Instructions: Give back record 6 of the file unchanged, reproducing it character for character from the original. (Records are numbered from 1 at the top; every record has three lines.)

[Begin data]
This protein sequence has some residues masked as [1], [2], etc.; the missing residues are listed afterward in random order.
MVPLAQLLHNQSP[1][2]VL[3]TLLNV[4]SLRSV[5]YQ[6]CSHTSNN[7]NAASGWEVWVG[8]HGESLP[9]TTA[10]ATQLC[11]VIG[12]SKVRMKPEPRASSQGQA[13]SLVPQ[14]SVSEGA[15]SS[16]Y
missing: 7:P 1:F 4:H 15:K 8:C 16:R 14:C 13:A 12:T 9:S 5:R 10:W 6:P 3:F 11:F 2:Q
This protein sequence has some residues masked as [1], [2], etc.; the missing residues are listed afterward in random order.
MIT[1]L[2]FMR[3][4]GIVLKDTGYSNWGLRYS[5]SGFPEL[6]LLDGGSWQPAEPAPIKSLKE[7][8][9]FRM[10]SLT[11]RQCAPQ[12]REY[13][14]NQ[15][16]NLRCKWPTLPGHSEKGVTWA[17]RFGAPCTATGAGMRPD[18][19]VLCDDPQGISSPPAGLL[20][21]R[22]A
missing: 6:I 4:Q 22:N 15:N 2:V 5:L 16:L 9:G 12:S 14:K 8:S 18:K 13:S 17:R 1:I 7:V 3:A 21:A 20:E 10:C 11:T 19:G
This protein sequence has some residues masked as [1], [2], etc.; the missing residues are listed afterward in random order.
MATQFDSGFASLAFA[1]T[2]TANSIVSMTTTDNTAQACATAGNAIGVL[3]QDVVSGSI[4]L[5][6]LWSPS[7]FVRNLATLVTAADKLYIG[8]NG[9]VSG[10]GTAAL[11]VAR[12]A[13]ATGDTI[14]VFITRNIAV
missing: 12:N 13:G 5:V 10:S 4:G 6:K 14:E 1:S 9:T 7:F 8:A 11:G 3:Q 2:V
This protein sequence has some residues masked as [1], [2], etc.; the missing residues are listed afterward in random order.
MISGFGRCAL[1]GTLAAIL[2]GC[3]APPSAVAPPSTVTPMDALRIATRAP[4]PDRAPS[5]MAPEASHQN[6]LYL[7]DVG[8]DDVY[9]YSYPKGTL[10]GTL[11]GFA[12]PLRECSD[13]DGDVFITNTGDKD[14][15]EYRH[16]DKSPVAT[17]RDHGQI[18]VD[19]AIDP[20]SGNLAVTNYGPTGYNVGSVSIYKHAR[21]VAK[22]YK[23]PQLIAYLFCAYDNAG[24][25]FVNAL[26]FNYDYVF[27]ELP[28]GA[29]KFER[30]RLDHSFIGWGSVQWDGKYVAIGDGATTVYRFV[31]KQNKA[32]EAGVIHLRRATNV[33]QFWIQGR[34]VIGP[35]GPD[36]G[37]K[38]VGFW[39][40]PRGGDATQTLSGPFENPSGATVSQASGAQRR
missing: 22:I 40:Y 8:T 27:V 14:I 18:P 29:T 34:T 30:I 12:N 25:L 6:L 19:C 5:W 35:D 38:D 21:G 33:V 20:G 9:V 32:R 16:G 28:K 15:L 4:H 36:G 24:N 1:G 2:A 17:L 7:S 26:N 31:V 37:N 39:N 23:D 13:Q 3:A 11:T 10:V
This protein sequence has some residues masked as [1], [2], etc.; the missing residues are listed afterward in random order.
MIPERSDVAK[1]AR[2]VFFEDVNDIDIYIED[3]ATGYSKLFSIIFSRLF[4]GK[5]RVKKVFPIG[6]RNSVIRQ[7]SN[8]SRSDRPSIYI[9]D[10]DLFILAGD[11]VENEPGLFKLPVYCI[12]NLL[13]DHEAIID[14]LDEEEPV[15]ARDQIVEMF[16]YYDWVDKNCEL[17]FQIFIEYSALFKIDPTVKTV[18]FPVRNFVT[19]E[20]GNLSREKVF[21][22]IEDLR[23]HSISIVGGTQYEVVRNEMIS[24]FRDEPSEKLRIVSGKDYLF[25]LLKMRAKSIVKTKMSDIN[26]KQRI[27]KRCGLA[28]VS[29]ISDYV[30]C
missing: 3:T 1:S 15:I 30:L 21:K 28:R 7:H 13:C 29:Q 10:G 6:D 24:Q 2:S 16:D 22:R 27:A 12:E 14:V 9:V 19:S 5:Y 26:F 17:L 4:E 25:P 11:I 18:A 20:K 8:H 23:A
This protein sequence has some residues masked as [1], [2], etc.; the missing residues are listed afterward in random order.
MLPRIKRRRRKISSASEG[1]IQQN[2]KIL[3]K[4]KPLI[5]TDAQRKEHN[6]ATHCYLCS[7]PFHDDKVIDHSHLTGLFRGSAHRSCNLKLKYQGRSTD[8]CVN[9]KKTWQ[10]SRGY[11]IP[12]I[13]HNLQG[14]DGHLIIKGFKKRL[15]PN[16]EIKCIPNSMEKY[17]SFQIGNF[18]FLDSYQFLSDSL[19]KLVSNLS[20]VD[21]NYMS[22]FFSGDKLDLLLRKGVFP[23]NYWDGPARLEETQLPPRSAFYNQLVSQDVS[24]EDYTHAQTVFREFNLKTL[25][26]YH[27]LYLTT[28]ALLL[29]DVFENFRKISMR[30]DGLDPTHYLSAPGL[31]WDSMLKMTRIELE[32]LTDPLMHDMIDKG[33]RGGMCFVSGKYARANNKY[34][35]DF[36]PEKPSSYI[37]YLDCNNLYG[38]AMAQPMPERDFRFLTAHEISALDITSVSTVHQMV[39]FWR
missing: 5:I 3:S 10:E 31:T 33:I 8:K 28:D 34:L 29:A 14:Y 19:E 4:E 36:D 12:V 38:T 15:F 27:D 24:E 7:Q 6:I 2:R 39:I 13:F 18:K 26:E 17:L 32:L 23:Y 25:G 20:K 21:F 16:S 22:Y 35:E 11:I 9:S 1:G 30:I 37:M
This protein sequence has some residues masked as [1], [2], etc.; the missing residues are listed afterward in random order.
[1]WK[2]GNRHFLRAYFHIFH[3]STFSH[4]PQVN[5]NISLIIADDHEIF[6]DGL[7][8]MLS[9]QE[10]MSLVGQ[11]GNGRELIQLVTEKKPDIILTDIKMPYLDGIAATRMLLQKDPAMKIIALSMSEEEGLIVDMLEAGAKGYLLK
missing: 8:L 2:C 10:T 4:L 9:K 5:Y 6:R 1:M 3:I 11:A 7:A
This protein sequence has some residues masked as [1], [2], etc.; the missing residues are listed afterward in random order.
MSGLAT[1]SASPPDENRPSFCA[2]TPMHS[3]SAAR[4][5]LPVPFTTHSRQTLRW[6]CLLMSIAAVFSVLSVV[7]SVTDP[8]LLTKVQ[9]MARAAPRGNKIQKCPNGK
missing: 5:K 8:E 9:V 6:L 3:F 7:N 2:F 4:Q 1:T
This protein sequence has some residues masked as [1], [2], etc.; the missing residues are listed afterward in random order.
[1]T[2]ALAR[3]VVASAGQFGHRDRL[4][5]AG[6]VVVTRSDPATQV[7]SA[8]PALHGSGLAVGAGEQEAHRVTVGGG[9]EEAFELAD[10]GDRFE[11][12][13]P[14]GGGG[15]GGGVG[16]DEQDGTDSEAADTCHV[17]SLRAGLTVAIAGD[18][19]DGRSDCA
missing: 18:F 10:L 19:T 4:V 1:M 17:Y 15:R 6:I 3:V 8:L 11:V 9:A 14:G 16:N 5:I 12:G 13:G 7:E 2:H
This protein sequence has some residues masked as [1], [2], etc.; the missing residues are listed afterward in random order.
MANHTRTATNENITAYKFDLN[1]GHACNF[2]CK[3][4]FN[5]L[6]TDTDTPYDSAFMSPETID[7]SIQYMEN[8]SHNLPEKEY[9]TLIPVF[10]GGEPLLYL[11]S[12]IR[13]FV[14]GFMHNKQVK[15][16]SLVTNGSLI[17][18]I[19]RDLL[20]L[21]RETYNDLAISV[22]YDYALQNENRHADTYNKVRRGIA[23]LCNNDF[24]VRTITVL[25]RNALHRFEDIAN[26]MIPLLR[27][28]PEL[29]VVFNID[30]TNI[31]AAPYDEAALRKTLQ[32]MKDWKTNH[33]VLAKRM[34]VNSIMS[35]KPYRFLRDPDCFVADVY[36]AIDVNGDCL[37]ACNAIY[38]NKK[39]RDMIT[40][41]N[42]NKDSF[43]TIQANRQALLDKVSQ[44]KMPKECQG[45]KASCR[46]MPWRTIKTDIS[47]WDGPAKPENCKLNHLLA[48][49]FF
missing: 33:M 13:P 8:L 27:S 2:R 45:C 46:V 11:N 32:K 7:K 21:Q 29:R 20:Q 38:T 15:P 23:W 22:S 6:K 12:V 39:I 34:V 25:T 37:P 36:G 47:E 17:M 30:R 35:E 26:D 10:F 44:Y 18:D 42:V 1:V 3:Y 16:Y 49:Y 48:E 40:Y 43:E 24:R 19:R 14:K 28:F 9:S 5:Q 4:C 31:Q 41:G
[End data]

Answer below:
This protein sequence has some residues masked as [1], [2], etc.; the missing residues are listed afterward in random order.
MLPRIKRRRRKISSASEG[1]IQQN[2]KIL[3]K[4]KPLI[5]TDAQRKEHN[6]ATHCYLCS[7]PFHDDKVIDHSHLTGLFRGSAHRSCNLKLKYQGRSTD[8]CVN[9]KKTWQ[10]SRGY[11]IP[12]I[13]HNLQG[14]DGHLIIKGFKKRL[15]PN[16]EIKCIPNSMEKY[17]SFQIGNF[18]FLDSYQFLSDSL[19]KLVSNLS[20]VD[21]NYMS[22]FFSGDKLDLLLRKGVFP[23]NYWDGPARLEETQLPPRSAFYNQLVSQDVS[24]EDYTHAQTVFREFNLKTL[25][26]YH[27]LYLTT[28]ALLL[29]DVFENFRKISMR[30]DGLDPTHYLSAPGL[31]WDSMLKMTRIELE[32]LTDPLMHDMIDKG[33]RGGMCFVSGKYARANNKY[34][35]DF[36]PEKPSSYI[37]YLDCNNLYG[38]AMAQPMPERDFRFLTAHEISALDITSVSTVHQMV[39]FWR
missing: 5:I 3:S 10:E 31:T 33:I 8:K 28:D 34:L 29:A 14:Y 19:E 4:E 36:D 12:V 38:T 15:F 27:D 24:E 7:Q 6:I 2:R 39:I 13:F 18:K 26:E 17:L 32:L 23:Y 25:G 20:K 21:F 16:S 22:Y 35:E 11:I 9:S 1:G 30:I 37:M